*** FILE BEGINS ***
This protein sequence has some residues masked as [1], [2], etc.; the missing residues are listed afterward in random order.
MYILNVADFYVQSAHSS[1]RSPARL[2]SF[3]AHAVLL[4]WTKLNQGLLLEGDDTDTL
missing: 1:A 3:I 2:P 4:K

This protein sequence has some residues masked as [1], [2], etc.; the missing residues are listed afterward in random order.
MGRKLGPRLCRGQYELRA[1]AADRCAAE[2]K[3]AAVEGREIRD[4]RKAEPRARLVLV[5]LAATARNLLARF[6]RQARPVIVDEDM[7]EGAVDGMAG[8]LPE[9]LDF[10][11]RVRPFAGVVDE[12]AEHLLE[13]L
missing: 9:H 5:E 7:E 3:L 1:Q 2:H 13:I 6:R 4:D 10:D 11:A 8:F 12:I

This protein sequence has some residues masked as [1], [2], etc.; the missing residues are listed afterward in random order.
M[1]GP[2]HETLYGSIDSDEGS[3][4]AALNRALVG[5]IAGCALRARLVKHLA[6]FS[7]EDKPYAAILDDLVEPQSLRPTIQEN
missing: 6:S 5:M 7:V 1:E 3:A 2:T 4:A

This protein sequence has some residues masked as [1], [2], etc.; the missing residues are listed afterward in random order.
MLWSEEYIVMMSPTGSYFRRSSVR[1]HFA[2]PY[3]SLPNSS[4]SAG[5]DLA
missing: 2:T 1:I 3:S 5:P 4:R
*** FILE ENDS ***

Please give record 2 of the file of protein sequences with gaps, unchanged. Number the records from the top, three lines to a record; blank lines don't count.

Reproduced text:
This protein sequence has some residues masked as [1], [2], etc.; the missing residues are listed afterward in random order.
MGRKLGPRLCRGQYELRA[1]AADRCAAE[2]K[3]AAVEGREIRD[4]RKAEPRARLVLV[5]LAATARNLLARF[6]RQARPVIVDEDM[7]EGAVDGMAG[8]LPE[9]LDF[10][11]RVRPFAGVVDE[12]AEHLLE[13]L
missing: 9:H 5:E 7:E 3:L 1:Q 2:H 13:I 6:R 4:D 10:D 11:A 8:F 12:I